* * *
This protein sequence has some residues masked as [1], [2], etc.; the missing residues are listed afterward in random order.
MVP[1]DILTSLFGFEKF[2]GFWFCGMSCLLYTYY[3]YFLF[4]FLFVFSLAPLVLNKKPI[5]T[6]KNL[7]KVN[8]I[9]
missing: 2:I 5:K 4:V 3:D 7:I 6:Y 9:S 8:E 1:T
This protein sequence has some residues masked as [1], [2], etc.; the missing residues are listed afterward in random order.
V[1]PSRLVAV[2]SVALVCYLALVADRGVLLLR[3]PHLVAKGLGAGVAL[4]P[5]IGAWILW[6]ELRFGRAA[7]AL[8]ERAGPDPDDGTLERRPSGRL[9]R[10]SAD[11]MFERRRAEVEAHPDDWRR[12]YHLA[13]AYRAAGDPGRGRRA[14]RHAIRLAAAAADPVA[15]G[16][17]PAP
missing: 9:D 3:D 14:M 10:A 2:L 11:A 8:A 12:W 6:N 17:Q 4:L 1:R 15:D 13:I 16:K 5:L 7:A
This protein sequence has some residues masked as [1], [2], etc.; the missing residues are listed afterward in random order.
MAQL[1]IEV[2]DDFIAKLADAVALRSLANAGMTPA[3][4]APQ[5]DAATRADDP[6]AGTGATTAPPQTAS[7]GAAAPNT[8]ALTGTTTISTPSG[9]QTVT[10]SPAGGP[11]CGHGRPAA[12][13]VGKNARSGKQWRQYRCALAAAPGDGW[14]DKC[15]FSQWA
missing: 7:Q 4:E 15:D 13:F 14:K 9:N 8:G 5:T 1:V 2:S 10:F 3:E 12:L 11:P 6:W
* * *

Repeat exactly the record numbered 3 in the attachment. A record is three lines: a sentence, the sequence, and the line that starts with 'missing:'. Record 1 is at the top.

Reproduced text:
This protein sequence has some residues masked as [1], [2], etc.; the missing residues are listed afterward in random order.
MAQL[1]IEV[2]DDFIAKLADAVALRSLANAGMTPA[3][4]APQ[5]DAATRADDP[6]AGTGATTAPPQTAS[7]GAAAPNT[8]ALTGTTTISTPSG[9]QTVT[10]SPAGGP[11]CGHGRPAA[12][13]VGKNARSGKQWRQYRCALAAAPGDGW[14]DKC[15]FSQWA
missing: 7:Q 4:E 15:D 13:F 14:K 9:N 8:G 5:T 1:V 2:S 10:F 3:E 12:L 11:P 6:W